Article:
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Glasgow Cathedral
Glasgow Cathedral is the oldest cathedral on mainland Scotland and is the oldest
building in Glasgow. One of the few Scottish medieval churches to have survived the
Reformation, Glasgow Cathedral is truly magnificent, full of beauty and wonder. The history
of the cathedral is linked with that of the city, and is allegedly located where the patron saint
of Glasgow, Saint Mungo, built his church. Built before the Reformation from the late 12th
century onwards and serving as the seat of the Bishop and later the Archbishop of Glasgow,
the building is a superb example of Scottish Gothic architecture.
Original church was built of wood, and was probably changed over the following five
centuries. The first stone church on the site was consecrated in the presence of King David I in
1136 and occupied the area now covered by the nave (part of the interior bounded on one or
both sides by a row of columns or pillars). In the mid-13thcentury much of the rest of the
cathedral appeared: in particular the upper and lower choirs were added to the east end of the nave. In the 14 th century a tower was built above the
crossing, and two more at the western corners of the nave. In the 19th century major repairs included the removal of the two western towers. Since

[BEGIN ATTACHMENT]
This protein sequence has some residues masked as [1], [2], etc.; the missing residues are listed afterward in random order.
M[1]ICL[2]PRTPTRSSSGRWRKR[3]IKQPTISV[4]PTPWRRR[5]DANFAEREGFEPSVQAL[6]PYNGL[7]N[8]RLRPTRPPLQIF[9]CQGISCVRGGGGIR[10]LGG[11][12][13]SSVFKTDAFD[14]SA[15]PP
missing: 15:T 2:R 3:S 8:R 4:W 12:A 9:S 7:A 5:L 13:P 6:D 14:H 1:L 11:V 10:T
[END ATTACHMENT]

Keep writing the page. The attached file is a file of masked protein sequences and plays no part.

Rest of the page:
that time, there have been no changes in the appearance of the Cathedral and it was left as we see it today.
The most striking part is the Millennium Window in the north wall of the nave. This was officially unveiled by Princess Anne on 3 June 1999. It
was produced by John Clark and is widely recognised as one of the most technically demanding stained glass windows ever produced. A range of
complex traditional techniques were employed including multiple layer etching, painting and silverstaining.
The cathedral has been host to number of congregations and continues as a place of active Christian worship, hosting a Church of Scotland
congregation. The building itself is in the ownership of The Crown, is maintained by Historic Scotland, and is a popular destination for tourists.
Kelvingrove Art Gallery and Museum
Kelvingrove Art Gallery and Museum, with one of Europe’s great civic art collections
is Scotland’s number one visitor attraction, it’s definitely worth seeing. Kelvingrove
Museum is the most visited Museum in Scotland and the 6th most visited Museum in the
UK. The Museum is open 7 days a week from 10.00 to 17.00. (on Fridays and Sundays from
11.00). Admission is free.
Kelvingrove Art Gallery and Museum is located in the West End of the city, on the
banks of the River Kelvin. It is situated near the main campus of the University of Glasgow.